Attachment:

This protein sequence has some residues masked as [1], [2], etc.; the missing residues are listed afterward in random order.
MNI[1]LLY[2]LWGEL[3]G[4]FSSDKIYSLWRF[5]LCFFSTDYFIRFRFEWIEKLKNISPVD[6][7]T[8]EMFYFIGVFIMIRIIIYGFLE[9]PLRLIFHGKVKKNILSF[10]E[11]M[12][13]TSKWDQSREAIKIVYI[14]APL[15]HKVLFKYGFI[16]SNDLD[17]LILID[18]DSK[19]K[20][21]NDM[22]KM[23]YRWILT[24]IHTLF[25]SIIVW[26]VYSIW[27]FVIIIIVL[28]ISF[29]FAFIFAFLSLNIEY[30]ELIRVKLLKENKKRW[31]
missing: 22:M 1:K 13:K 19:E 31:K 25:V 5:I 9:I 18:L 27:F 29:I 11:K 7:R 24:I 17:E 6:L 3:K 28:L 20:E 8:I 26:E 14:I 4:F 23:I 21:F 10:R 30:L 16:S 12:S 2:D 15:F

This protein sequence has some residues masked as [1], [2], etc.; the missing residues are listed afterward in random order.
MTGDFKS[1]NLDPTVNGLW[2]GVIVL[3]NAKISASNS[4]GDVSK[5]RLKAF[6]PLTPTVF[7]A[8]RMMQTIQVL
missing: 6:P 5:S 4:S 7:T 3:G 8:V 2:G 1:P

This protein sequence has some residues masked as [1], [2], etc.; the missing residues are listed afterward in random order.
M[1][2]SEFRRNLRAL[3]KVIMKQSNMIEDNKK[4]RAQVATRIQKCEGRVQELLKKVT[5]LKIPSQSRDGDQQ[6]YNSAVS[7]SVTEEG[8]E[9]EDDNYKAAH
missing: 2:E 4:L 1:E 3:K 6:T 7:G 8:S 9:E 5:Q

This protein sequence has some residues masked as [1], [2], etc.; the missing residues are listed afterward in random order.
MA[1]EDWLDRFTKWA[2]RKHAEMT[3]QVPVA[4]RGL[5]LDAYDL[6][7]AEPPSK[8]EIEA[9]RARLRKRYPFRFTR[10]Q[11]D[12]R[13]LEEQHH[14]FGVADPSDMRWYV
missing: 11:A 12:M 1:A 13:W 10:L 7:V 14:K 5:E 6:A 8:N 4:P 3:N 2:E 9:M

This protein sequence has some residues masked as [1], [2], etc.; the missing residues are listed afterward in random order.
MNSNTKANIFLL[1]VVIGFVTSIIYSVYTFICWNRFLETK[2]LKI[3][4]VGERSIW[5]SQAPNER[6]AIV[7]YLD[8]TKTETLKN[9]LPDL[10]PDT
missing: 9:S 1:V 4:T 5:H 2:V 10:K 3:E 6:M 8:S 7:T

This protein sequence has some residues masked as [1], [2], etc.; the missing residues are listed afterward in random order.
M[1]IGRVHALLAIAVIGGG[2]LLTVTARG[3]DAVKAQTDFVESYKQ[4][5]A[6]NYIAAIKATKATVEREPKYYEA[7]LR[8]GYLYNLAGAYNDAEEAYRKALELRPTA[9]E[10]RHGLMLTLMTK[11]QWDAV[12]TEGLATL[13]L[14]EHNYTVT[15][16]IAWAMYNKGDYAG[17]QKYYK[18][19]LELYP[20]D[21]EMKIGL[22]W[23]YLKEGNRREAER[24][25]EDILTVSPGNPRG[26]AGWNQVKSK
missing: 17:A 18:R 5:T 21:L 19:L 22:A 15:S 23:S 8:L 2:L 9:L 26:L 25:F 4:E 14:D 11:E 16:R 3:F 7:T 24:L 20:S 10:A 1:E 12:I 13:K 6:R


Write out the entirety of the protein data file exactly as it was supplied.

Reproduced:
This protein sequence has some residues masked as [1], [2], etc.; the missing residues are listed afterward in random order.
MNI[1]LLY[2]LWGEL[3]G[4]FSSDKIYSLWRF[5]LCFFSTDYFIRFRFEWIEKLKNISPVD[6][7]T[8]EMFYFIGVFIMIRIIIYGFLE[9]PLRLIFHGKVKKNILSF[10]E[11]M[12][13]TSKWDQSREAIKIVYI[14]APL[15]HKVLFKYGFI[16]SNDLD[17]LILID[18]DSK[19]K[20][21]NDM[22]KM[23]YRWILT[24]IHTLF[25]SIIVW[26]VYSIW[27]FVIIIIVL[28]ISF[29]FAFIFAFLSLNIEY[30]ELIRVKLLKENKKRW[31]
missing: 22:M 1:K 13:K 19:E 31:K 25:V 5:I 9:I 18:L 27:F 29:I 11:K 7:R 24:I 17:E 6:L 3:K 28:L 20:E 8:I 26:E 14:I 4:F 23:I 21:F 10:R 30:L 16:S 12:S 2:D 15:F

This protein sequence has some residues masked as [1], [2], etc.; the missing residues are listed afterward in random order.
MTGDFKS[1]NLDPTVNGLW[2]GVIVL[3]NAKISASNS[4]GDVSK[5]RLKAF[6]PLTPTVF[7]A[8]RMMQTIQVL
missing: 6:P 5:S 4:S 7:T 3:G 8:V 2:G 1:P

This protein sequence has some residues masked as [1], [2], etc.; the missing residues are listed afterward in random order.
M[1][2]SEFRRNLRAL[3]KVIMKQSNMIEDNKK[4]RAQVATRIQKCEGRVQELLKKVT[5]LKIPSQSRDGDQQ[6]YNSAVS[7]SVTEEG[8]E[9]EDDNYKAAH
missing: 2:E 4:L 1:E 3:K 6:T 7:G 8:S 9:E 5:Q

This protein sequence has some residues masked as [1], [2], etc.; the missing residues are listed afterward in random order.
MA[1]EDWLDRFTKWA[2]RKHAEMT[3]QVPVA[4]RGL[5]LDAYDL[6][7]AEPPSK[8]EIEA[9]RARLRKRYPFRFTR[10]Q[11]D[12]R[13]LEEQHH[14]FGVADPSDMRWYV
missing: 11:A 12:M 1:A 13:W 10:L 7:V 14:K 5:E 6:A 8:N 4:P 3:N 2:E 9:M

This protein sequence has some residues masked as [1], [2], etc.; the missing residues are listed afterward in random order.
MNSNTKANIFLL[1]VVIGFVTSIIYSVYTFICWNRFLETK[2]LKI[3][4]VGERSIW[5]SQAPNER[6]AIV[7]YLD[8]TKTETLKN[9]LPDL[10]PDT
missing: 9:S 1:V 4:T 5:H 2:V 10:K 3:E 6:M 8:S 7:T

This protein sequence has some residues masked as [1], [2], etc.; the missing residues are listed afterward in random order.
M[1]IGRVHALLAIAVIGGG[2]LLTVTARG[3]DAVKAQTDFVESYKQ[4][5]A[6]NYIAAIKATKATVEREPKYYEA[7]LR[8]GYLYNLAGAYNDAEEAYRKALELRPTA[9]E[10]RHGLMLTLMTK[11]QWDAV[12]TEGLATL[13]L[14]EHNYTVT[15][16]IAWAMYNKGDYAG[17]QKYYK[18][19]LELYP[20]D[21]EMKIGL[22]W[23]YLKEGNRREAER[24][25]EDILTVSPGNPRG[26]AGWNQVKSK
missing: 17:A 18:R 5:T 21:L 19:L 22:A 15:S 23:S 8:L 2:L 9:L 26:L 25:F 4:E 14:D 11:E 16:R 3:F 7:T 24:L 20:S 10:A 1:E 12:I 13:K 6:R